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News

Risk and Performance Management

Datamonitor : 18 December, 2008  (New Product)
Datamonitor report examines the use of operational risk management as a route to improved business performance
In response to evolving market conditions, global financial institutions are beginning to view operational risk (OpRisk) as a means of providing a more proactive management decision-making framework, as opposed to seeing it purely as compliance and reporting function. This is according to the latest report by independent market analyst Datamonitor, "From Compliance to Improved Business Performance Through Operational Risk Management (ORM)." The report says operational performance benefits are being unlocked by leveraging OpRisk controls and reporting data, and expects IT to play a key role in facilitating ORM through process monitoring, and the automating of reporting.

"Against the backdrop of well publicized instances of fraud, wider systematic risks and compliance changes post-crisis - it is certain that there will be more stringent reporting requirements. In addition, regulators will become more prescriptive with management involvement in monitoring ongoing operations, as opposed to solely periodic reporting. Financial institutions have been spurred into appreciating the benefits arising from seeing OpRisk as the framework by which all other risks can be managed, says Damian Shaw-Williams, Financial Services Technology Senior Analyst with Datamonitor and the report's author.

A successful operational Risk Management (ORM) strategy can help organizations meet the challenges posed by emerging technologies. It does so by providing a framework for managers to consider how risk exposures are changing, determine the amount of risk they are willing to accept and ensure they have the appropriate risk mitigants in place to limit risk to targeted levels.

"The necessity of testing extreme scenarios should now be obvious to all", says Shaw-Williams. From the point of financial institutions, there will be a shift in focus from purely short term profitability to demonstrating ongoing stability, by showing how today's requirements are being met as well as tomorrow's through extensive scenario testing and modelling."

Those firms that have taken a strategic approach to risk, whether through existing awareness, or learning through the process of implementing an OpRisk framework, have found there has been an inevitable convergence of the traditionally separate roles of risk, operations, and IT.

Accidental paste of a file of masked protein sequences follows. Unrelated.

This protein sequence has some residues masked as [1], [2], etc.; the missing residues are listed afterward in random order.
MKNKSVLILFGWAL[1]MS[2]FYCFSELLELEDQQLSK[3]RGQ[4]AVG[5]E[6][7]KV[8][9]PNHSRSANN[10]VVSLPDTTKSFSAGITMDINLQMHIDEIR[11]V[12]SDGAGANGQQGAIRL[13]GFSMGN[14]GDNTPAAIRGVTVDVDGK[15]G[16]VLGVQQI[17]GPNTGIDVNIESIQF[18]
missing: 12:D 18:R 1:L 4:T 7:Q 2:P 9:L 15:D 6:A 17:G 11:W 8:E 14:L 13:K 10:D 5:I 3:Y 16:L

OpRisk needs to be a part of the overall management of each business function, as opposed to a separate stand-alone reporting entity. Gone are the days where purchasing decisions were submitted by the risk department, and then the implementation handed to IT for final delivery to operations. In order to embed operational risk in the day to day actions of everyone involved in processes, there must be a blurring of the separation between operational risk and operations staff.

Risk has moved to the centre of business strategies. The advantages in risk-based pricing and performance management are recognized not only by their own benefit, but for their overall contribution to the ongoing growth and stability of the bank. Long term shareholder value is created and maintained by the ability to accurately price risk into products and activities as well as enabling the most efficient use of capital. Fundamentally, the view of risk and compliance as a purely harm minimization strategy is being superseded by the potential business creation capabilities that arise from best-in-class Risk Management solutions.

Shaw-Williams concludes: "In response to shrinking margins, business process efficiencies will come to the fore as firms seek the per-unit cost reductions available through streamlined processes and industrializing scale. Meanwhile, responding to any changes in regulatory regimes will be an opportunity for far-sighted companies to take a fresh look at both Risk Management and operational process. There will be opportunities to evaluate and streamline the means by which data is captured and the rules by which it is governed. Enhanced monitoring and reporting capabilities which can be made use of for operations management will enable further refinements, such as risk-based performance management."
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